Pick-Up Roller Setting: 2.5
Transfer Roller Speed: 400 rpm
Paper Speed 140 meters/minute
When coating the material, it is subjected to shear forces such that the viscosity of the composition when coating is actually about 1500 cps at the point of coating. Despite the change in viscosity, the material retains its adhesive nature.
The coating weight at various points on the paper stock is as follows:
Left Edge of Paper: 4.5 g/m2
Left Center portion of Paper: 4.3 g/m2
Right Center portion of Paper: 5.3 g/m2
Right Edge of Paper: 4.1 g/m2
The paste feel is good having very good slip and the consistency of the coating is considered excellent. The prepasted wallpaper is immersed in water for 10 seconds and applied to a wall.
The paper hangs on the wall very well, giving excellent wet and dry adhesion. In addition, upon application the paper does not curl.
(1) Vinyl paper: The test composition is applied to vinyl wallpaper stock with a Dahlgren reverse roll type coater under the following conditions:
Oven Temperature 165° C.--Zone 1: 160° C.--Zone 2
Pick-Up Roller Setting 2.05
Transfer Roller Speed 400 rpm
Paper Speed 100 meters/minute
When coating the material, it is subjected to shear forces such that the viscosity of the composition when coating is actually about 1500 cps at the point of coating. Despite the change in viscosity, the material retains its adhesive nature.
The coating weight at various points on the paper stock is as follows:
Left Edge of Paper: 5.5 g/m2
Right Edge of Paper: 5.5 g/m2
The paste feel and body qualitatively feels lighter than that applied to the strippable paper, although it possesses very good slip and the consistency of the coating is considered excellent. It is considered that increasing the coating weight to 7 to 8 g/m2 would yield an even better paste feel. The prepasted wallpaper is immersed in water for 10 seconds and applied to a wall. The paper hangs on the wall very well, giving excellent wet and dry adhesion. In addition, upon application the paper does not curl.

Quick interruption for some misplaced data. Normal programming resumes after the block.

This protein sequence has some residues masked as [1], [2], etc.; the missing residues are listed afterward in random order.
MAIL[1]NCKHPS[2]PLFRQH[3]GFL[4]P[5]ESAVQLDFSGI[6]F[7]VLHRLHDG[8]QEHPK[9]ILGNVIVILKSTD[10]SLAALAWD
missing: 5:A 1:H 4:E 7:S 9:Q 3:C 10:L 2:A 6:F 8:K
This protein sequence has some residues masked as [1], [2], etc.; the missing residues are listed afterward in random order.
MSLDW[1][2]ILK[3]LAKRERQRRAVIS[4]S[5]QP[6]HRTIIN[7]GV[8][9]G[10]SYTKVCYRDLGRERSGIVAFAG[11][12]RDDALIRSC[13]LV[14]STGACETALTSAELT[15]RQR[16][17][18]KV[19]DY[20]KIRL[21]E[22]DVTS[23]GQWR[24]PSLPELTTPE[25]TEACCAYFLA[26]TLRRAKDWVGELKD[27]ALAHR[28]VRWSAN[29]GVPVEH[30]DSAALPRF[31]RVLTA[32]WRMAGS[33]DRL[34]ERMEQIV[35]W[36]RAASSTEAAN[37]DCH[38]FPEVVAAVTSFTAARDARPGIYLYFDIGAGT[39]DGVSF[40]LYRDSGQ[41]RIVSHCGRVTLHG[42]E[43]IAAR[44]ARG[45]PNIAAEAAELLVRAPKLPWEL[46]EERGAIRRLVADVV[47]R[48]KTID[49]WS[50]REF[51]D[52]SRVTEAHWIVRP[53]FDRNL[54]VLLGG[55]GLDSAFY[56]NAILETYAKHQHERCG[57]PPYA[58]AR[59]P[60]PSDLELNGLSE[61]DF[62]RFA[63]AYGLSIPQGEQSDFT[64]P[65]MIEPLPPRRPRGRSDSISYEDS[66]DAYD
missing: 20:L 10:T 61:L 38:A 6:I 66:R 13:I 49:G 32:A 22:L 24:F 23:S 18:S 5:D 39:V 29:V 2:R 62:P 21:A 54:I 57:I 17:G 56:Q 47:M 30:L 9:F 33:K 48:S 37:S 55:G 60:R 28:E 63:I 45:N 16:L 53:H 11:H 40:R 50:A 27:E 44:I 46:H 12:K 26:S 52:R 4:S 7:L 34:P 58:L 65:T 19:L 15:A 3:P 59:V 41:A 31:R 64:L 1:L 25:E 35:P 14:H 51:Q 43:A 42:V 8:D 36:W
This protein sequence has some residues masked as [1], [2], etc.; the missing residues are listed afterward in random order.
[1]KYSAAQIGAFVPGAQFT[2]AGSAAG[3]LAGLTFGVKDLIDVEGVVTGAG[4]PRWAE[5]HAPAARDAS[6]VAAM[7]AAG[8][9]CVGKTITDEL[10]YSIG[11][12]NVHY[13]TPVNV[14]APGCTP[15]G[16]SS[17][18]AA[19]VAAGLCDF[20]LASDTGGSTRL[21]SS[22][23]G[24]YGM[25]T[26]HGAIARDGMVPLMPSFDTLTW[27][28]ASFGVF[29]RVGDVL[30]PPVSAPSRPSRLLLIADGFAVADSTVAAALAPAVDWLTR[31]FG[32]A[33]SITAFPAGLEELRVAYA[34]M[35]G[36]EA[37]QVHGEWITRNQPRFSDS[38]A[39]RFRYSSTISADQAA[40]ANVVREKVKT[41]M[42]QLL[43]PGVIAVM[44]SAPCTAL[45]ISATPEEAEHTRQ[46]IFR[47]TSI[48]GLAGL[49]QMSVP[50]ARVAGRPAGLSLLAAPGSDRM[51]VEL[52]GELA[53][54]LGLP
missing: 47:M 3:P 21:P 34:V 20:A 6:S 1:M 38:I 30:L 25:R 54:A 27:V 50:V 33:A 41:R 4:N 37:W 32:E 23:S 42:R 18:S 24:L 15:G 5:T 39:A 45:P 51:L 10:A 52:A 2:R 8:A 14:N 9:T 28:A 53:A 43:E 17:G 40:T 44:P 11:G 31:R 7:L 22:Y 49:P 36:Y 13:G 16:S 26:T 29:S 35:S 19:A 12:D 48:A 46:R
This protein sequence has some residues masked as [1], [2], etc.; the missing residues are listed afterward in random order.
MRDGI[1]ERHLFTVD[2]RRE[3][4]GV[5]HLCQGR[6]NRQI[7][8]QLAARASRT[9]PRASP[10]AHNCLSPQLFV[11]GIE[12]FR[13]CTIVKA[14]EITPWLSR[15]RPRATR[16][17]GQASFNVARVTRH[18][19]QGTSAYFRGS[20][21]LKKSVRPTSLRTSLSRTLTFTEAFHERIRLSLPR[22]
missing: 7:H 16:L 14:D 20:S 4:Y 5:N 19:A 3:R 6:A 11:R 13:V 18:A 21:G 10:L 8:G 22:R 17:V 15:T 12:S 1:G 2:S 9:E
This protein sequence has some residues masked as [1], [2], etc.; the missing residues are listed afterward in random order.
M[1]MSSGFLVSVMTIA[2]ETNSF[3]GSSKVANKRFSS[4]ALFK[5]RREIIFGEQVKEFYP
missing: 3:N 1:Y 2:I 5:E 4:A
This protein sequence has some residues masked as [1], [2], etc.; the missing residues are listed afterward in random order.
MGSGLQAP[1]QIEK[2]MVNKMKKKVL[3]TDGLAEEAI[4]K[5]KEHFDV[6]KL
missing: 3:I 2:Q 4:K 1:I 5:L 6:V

TABLE 1______________________________________ ETHYLENE METHYL GLYCOL ETHYL BUTYL METH- DIMETH-SAMPLE ACRYLATE ACRYLATE ACRYLATE ACRYLATE______________________________________Example 3 73.83 104.96 119.65 1.45Example 4 59.04 119.75 119.65 1.45Example 5 44.25 134.54 119.65 1.45Example 6 91.53 101.94 104.97 1.45Example 7 59.04 134.43 104.97 1.45Example 8 44.25 149.22 104.97 1.45Example 9 77.74 121.67 99.03 1.45Example 0 66.28 133.13 99.03 1.45Example 11 91.53 116.94 89.97 1.45Example 12 85.91 122.56 89.97 1.45Example 13 75.91 132.56 89.97 1.45Example 14 70.29 138.19 89.97 1.45Example 15 42.17 166.30 89.97 1.45______________________________________